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Abu Dhabi, UAESunday 16 December 2018

Make sports part of life for children with disabilities, say UAE Special Olympic coaches

Coaches say learning from playing games has a life-long impact

Parents should encourage children with intellectual disabilities to be interested in sports from an early age, coaches of the UAE’s Special Olympic athletes have said.

The journey will be challenging since parents will need to commit to frequently taking their children to clubs in different emirates that organise sports for people with special needs, but the benefits for young people are immeasurable.

Nadia Messiidi, a UAE national athletics coach, said getting children comfortable with activities outside the home will increase their confidence and help identify which sport is best suited for the child.

“Since the last few years there is a focus in schools to take care of people with determination and mix them with other children. Some schools also have specialists to help the children with sport,” she said.

Clubs for people with disabilities also organised specialise programmes. Still, it remains a struggle for parents to ensure that their children made it frequently to the camps.

A connection between the parents and coaches is also necessary so that the learning can be life-long.

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“More than talking about taking part in competitions, we have to first get them to come to the club. We have talent identifying programmes and each club has different programmes. When the child is very young you cannot know which sport he is good in so we keep working with them and let the parents know what we are thinking,” Ms Messiidi said.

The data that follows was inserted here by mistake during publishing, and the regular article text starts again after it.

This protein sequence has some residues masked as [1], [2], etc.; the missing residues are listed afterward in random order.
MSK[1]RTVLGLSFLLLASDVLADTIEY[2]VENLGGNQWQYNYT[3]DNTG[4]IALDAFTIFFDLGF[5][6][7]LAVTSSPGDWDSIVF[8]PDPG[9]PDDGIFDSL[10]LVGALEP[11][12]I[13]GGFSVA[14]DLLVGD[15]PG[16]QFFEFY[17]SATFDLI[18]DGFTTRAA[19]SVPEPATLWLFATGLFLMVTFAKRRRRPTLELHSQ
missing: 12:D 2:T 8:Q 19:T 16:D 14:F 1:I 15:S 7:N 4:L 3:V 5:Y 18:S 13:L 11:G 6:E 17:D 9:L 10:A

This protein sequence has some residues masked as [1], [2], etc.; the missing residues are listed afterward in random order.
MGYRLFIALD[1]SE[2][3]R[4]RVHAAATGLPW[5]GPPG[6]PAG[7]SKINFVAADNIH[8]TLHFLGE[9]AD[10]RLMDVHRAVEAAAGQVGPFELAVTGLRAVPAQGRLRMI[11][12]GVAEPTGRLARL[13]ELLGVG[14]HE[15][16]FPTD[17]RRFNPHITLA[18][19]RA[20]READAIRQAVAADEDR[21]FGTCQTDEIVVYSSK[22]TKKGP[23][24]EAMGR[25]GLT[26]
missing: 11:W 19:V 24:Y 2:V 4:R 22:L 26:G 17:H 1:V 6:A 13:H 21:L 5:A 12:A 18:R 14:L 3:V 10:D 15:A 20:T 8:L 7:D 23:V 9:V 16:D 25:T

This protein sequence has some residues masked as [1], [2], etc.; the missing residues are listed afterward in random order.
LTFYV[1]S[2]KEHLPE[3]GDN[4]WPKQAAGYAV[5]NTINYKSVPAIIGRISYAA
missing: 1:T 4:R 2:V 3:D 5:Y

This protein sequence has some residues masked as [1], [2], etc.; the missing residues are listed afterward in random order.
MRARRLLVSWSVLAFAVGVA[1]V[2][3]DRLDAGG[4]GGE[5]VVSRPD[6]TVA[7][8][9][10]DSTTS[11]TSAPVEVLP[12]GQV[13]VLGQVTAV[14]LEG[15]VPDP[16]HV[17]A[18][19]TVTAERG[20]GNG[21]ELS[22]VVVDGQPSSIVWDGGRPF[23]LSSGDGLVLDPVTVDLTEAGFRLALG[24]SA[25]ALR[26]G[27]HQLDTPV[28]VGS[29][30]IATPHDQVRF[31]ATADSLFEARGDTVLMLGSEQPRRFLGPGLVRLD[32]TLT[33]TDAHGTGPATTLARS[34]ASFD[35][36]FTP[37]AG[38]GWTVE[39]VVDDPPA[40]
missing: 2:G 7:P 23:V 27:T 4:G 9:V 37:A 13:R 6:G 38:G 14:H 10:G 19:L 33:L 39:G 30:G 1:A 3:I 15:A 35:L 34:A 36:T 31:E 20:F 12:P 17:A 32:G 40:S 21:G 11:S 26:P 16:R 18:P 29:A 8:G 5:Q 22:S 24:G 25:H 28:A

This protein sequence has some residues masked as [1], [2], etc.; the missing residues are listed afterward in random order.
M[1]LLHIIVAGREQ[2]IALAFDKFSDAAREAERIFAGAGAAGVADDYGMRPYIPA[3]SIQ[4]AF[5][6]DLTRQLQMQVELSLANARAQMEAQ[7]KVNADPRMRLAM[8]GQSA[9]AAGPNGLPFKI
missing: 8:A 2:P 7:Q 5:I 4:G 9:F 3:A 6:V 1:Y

“We start at the very beginning. Once they come to the club then the child can try all the different sports. Once we understand what the child is good at and the kind of sport he or she enjoys, then we can understand where to place them.”

She was confident that her current batch of athletes would respond positively to pressure in mega events due to their track record.

“Most of them have experience in competing. They have got medals,” Ms Messiidi said.

“Many of them are champions not only in the country but also outside.”

Explaining the enthusiasm levels of the athletes, she said, “For some it was difficult to leave home when they competed for the first time. Now they only want to know when the competition will start. They want it now. When we explain that it will start on March 17, they don’t understand so we just say the games are very near.”

The Special Olympics are held every two years and alternate between the summer and winter games. Los Angeles was the host of the 2015 Summer Games and Austria was the venue for the Winter Games last year.

The international event will come to Abu Dhabi in March next year, marking the first time in the history of the World Games for it to be staged in the region.